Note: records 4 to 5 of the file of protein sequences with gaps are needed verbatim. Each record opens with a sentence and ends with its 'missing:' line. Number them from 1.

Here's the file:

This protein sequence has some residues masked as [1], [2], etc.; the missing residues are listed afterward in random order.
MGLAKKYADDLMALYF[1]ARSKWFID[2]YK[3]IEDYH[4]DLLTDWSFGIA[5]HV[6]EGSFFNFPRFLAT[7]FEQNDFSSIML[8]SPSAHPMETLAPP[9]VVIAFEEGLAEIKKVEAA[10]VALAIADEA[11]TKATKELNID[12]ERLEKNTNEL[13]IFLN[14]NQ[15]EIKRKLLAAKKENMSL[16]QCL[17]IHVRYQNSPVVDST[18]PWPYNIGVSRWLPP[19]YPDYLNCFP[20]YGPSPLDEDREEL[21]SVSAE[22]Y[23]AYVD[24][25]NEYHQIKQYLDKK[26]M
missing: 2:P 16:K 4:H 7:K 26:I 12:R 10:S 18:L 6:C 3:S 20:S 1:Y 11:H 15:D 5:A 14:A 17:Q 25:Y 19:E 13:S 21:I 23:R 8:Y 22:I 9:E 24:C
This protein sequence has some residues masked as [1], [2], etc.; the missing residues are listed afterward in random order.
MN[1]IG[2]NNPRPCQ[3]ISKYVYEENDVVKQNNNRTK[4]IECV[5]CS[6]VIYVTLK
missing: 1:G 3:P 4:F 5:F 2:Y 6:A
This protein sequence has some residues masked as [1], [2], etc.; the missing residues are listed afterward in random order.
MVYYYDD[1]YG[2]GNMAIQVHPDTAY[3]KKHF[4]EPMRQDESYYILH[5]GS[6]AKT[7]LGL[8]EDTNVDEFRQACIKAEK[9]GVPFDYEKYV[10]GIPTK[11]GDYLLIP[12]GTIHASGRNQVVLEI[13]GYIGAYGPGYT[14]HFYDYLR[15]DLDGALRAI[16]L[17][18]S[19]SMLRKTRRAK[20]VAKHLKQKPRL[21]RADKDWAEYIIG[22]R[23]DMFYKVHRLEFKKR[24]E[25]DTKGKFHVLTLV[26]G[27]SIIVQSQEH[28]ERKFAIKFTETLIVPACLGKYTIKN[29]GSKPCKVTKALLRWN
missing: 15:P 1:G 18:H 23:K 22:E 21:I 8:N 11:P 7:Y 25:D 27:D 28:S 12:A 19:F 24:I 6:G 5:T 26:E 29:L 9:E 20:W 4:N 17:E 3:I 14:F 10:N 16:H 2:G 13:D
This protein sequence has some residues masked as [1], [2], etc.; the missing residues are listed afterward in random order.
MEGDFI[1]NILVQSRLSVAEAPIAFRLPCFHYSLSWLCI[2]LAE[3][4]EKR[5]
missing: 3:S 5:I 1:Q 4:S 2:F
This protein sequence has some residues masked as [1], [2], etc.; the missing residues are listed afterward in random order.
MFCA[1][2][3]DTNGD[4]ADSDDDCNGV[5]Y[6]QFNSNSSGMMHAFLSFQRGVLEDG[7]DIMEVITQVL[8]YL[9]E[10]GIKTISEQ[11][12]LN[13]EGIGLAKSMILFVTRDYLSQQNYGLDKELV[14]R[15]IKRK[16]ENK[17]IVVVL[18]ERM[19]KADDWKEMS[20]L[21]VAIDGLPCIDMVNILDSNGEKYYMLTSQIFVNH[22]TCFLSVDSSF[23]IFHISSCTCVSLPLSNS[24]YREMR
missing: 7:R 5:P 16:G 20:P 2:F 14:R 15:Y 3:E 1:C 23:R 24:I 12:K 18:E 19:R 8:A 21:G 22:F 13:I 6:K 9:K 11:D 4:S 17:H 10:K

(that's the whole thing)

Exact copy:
This protein sequence has some residues masked as [1], [2], etc.; the missing residues are listed afterward in random order.
MEGDFI[1]NILVQSRLSVAEAPIAFRLPCFHYSLSWLCI[2]LAE[3][4]EKR[5]
missing: 3:S 5:I 1:Q 4:S 2:F
This protein sequence has some residues masked as [1], [2], etc.; the missing residues are listed afterward in random order.
MFCA[1][2][3]DTNGD[4]ADSDDDCNGV[5]Y[6]QFNSNSSGMMHAFLSFQRGVLEDG[7]DIMEVITQVL[8]YL[9]E[10]GIKTISEQ[11][12]LN[13]EGIGLAKSMILFVTRDYLSQQNYGLDKELV[14]R[15]IKRK[16]ENK[17]IVVVL[18]ERM[19]KADDWKEMS[20]L[21]VAIDGLPCIDMVNILDSNGEKYYMLTSQIFVNH[22]TCFLSVDSSF[23]IFHISSCTCVSLPLSNS[24]YREMR
missing: 7:R 5:P 16:G 20:P 2:F 14:R 15:Y 3:E 1:C 23:R 24:I 12:K 18:E 19:R 8:A 21:G 22:F 13:I 6:K 9:K 11:D 4:S 17:H 10:K